IMNTBCHO, the vet was incorrect with regard to sole depth. Ideally, I would like to see at least 15mm of sole depth. Your horse looks to have about 10mm +/- and that is borderline for the acceptable level of sole depth. 'very, very, very thin soles' would be somewhere < 4mm of sole depth.
Originally Posted by Jumper_girl221
Why is an increase in bone density a bad thing??
In this case, IMO, any shoe configuration, but particularly an egg bar configuration without supplemental frog support does more harm than good. As for no pads because of a lack of sole depth, well, my BS detector is now sounding at a high level, and that 'reasoning' does not pass the sniff test either.
Per her recommendation, we shod using eggbar shoes without pads (he does not have the sole depth to handle pads at this time, not even the pour ins). It has now been about 3 weeks and he's still 3 legged lame.
Find a vet/farrier team that knows what they are doing.
If you stick with NB shoes, find a farrier who knows how to properly apply them(hint: for one thing, you don't destroy the wall the way that is pictured)
In that case, sell him to someone who can.
This horse has such potential...a massive knees to eyeballs jump and lands with a natural quiet canter. Plus has the brain to easily be a childrens hunter...but I can't keep pouring money into him for "one last thing".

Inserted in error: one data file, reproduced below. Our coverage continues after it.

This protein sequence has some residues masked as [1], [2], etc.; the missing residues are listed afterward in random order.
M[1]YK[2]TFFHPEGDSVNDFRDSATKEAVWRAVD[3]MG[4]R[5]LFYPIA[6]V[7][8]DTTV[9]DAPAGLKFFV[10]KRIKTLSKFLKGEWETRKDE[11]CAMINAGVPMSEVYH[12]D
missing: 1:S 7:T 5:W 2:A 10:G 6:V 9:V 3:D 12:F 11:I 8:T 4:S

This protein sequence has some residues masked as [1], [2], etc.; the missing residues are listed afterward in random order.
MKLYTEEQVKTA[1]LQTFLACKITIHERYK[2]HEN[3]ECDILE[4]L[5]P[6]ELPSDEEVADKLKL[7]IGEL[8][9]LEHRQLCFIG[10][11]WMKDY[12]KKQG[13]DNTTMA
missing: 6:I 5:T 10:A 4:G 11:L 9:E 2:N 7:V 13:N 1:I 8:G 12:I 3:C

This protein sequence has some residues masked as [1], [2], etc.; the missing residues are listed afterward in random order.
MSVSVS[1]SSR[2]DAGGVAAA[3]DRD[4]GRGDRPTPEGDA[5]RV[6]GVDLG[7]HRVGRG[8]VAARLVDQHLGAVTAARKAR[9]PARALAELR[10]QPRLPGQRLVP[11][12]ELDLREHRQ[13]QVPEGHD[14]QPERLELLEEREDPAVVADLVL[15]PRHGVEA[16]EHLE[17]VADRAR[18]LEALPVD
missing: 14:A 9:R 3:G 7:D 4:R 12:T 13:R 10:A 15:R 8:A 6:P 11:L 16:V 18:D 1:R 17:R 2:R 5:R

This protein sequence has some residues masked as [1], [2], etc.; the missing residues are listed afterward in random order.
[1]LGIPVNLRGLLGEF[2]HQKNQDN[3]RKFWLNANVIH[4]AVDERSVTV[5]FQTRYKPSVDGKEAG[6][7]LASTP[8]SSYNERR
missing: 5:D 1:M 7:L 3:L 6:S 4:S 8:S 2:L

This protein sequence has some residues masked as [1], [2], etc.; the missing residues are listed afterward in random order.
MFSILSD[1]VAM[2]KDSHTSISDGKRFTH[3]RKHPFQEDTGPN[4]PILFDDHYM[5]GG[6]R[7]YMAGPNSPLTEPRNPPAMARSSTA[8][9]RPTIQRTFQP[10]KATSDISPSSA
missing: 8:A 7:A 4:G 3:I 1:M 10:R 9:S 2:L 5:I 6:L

His problems are more involved than just a lack of ideal sole depth. Underrun heels, run forward toe, quarter flares, broken back phalangeal alignment(all connected by the way) inaccurate diagnosis and less than satisfactory hoof care are bigger issues IMO.
With him its not just that his soles are tender....but rather that they are so thin?
How exactly will that destabilize his hoof if all the other appropriate and correct measures are taken?
We have EXTREMELY underslung heels....which he's always had. we are trying to bring them back as much as possible with every trim, but because he's such a slow grower, its hard to do it without taking off so much that you destabilize his foot.
Until/unless you deal with the real issues, you're just throwing good money after bad. ymmv
I'm really hoping the farriers formula will help with that.
IMO, wrong on all counts. That looks like an old gravel that has grown down sufficiently to cause the wall below the vent to pull away because there is nothing to hold it in place. Betcha' a dollar against a donut hole that if you resected what is essentially now a 'hang nail' you'd find a whole bunch of environmental crud under that wall. And, for a mechanic who knows what s/he is doing, that is not difficult to manage/repair.
Another thing that is interesting is that on his white "bad" foot, he has a gash/cut/separation. Initially I assumed an overstep and he cut himself, but the more I look at it (and both vet and farrier agree its a strong possibility) it appears the new, stronger foot is tearing away from the weeker underslung heels.